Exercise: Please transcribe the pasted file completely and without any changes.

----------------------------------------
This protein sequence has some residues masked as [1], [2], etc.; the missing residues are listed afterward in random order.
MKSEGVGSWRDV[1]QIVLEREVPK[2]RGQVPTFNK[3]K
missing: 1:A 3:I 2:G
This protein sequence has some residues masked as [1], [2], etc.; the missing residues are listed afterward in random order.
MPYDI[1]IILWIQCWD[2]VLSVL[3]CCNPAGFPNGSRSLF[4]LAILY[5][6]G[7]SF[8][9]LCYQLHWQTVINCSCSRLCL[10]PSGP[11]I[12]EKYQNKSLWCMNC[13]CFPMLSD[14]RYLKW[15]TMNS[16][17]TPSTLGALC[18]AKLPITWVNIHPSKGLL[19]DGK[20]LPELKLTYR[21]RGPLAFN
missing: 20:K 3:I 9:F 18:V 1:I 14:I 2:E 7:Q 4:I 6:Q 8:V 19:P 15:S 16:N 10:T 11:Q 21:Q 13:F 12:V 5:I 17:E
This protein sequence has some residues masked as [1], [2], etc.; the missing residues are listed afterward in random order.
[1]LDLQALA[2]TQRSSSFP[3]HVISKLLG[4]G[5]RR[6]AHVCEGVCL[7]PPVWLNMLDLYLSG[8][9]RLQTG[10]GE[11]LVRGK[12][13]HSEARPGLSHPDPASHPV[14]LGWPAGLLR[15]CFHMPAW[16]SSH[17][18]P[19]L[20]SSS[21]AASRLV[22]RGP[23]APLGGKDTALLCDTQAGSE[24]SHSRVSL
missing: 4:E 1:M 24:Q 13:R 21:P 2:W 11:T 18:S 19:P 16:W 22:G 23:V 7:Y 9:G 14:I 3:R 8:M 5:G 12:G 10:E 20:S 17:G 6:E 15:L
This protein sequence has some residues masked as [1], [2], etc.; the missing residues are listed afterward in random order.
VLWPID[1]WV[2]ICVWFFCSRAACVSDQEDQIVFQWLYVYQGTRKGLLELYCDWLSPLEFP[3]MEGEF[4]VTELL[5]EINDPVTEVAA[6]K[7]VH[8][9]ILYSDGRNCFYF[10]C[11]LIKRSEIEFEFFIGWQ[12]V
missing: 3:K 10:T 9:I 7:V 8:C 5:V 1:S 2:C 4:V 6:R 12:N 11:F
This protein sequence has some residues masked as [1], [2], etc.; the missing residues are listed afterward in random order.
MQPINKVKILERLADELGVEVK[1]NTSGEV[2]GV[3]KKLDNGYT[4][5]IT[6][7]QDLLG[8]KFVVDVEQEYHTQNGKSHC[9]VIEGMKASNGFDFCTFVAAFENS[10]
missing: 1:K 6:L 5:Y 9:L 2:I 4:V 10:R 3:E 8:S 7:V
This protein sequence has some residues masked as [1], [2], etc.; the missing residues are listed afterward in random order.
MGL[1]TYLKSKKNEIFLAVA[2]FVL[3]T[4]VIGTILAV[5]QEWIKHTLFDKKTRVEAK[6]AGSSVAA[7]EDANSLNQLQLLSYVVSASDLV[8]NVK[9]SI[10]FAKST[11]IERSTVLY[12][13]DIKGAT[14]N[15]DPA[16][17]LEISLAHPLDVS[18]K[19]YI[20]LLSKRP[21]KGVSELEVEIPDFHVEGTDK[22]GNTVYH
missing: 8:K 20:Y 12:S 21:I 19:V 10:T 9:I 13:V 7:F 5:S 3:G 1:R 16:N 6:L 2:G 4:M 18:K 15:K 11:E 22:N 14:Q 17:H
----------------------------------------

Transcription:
This protein sequence has some residues masked as [1], [2], etc.; the missing residues are listed afterward in random order.
MKSEGVGSWRDV[1]QIVLEREVPK[2]RGQVPTFNK[3]K
missing: 1:A 3:I 2:G
This protein sequence has some residues masked as [1], [2], etc.; the missing residues are listed afterward in random order.
MPYDI[1]IILWIQCWD[2]VLSVL[3]CCNPAGFPNGSRSLF[4]LAILY[5][6]G[7]SF[8][9]LCYQLHWQTVINCSCSRLCL[10]PSGP[11]I[12]EKYQNKSLWCMNC[13]CFPMLSD[14]RYLKW[15]TMNS[16][17]TPSTLGALC[18]AKLPITWVNIHPSKGLL[19]DGK[20]LPELKLTYR[21]RGPLAFN
missing: 20:K 3:I 9:F 18:V 1:I 14:I 2:E 7:Q 4:I 6:Q 8:V 19:P 15:S 16:N 10:T 11:Q 21:Q 13:F 12:V 5:I 17:E
This protein sequence has some residues masked as [1], [2], etc.; the missing residues are listed afterward in random order.
[1]LDLQALA[2]TQRSSSFP[3]HVISKLLG[4]G[5]RR[6]AHVCEGVCL[7]PPVWLNMLDLYLSG[8][9]RLQTG[10]GE[11]LVRGK[12][13]HSEARPGLSHPDPASHPV[14]LGWPAGLLR[15]CFHMPAW[16]SSH[17][18]P[19]L[20]SSS[21]AASRLV[22]RGP[23]APLGGKDTALLCDTQAGSE[24]SHSRVSL
missing: 4:E 1:M 24:Q 13:R 21:P 2:W 11:T 18:S 19:P 16:W 22:G 23:V 7:Y 9:G 14:I 3:R 8:M 5:G 12:G 10:E 20:S 17:G 6:E 15:L
This protein sequence has some residues masked as [1], [2], etc.; the missing residues are listed afterward in random order.
VLWPID[1]WV[2]ICVWFFCSRAACVSDQEDQIVFQWLYVYQGTRKGLLELYCDWLSPLEFP[3]MEGEF[4]VTELL[5]EINDPVTEVAA[6]K[7]VH[8][9]ILYSDGRNCFYF[10]C[11]LIKRSEIEFEFFIGWQ[12]V
missing: 3:K 10:T 9:I 7:V 8:C 5:V 1:S 2:C 4:V 6:R 12:N 11:F
This protein sequence has some residues masked as [1], [2], etc.; the missing residues are listed afterward in random order.
MQPINKVKILERLADELGVEVK[1]NTSGEV[2]GV[3]KKLDNGYT[4][5]IT[6][7]QDLLG[8]KFVVDVEQEYHTQNGKSHC[9]VIEGMKASNGFDFCTFVAAFENS[10]
missing: 1:K 6:L 5:Y 9:L 2:I 4:V 10:R 3:E 8:S 7:V
This protein sequence has some residues masked as [1], [2], etc.; the missing residues are listed afterward in random order.
MGL[1]TYLKSKKNEIFLAVA[2]FVL[3]T[4]VIGTILAV[5]QEWIKHTLFDKKTRVEAK[6]AGSSVAA[7]EDANSLNQLQLLSYVVSASDLV[8]NVK[9]SI[10]FAKST[11]IERSTVLY[12][13]DIKGAT[14]N[15]DPA[16][17]LEISLAHPLDVS[18]K[19]YI[20]LLSKRP[21]KGVSELEVEIPDFHVEGTDK[22]GNTVYH
missing: 8:K 20:Y 12:S 21:I 19:V 10:T 9:I 13:V 7:F 5:S 3:G 1:R 16:N 6:L 2:G 4:M 18:K 15:K 11:E 22:N 14:Q 17:H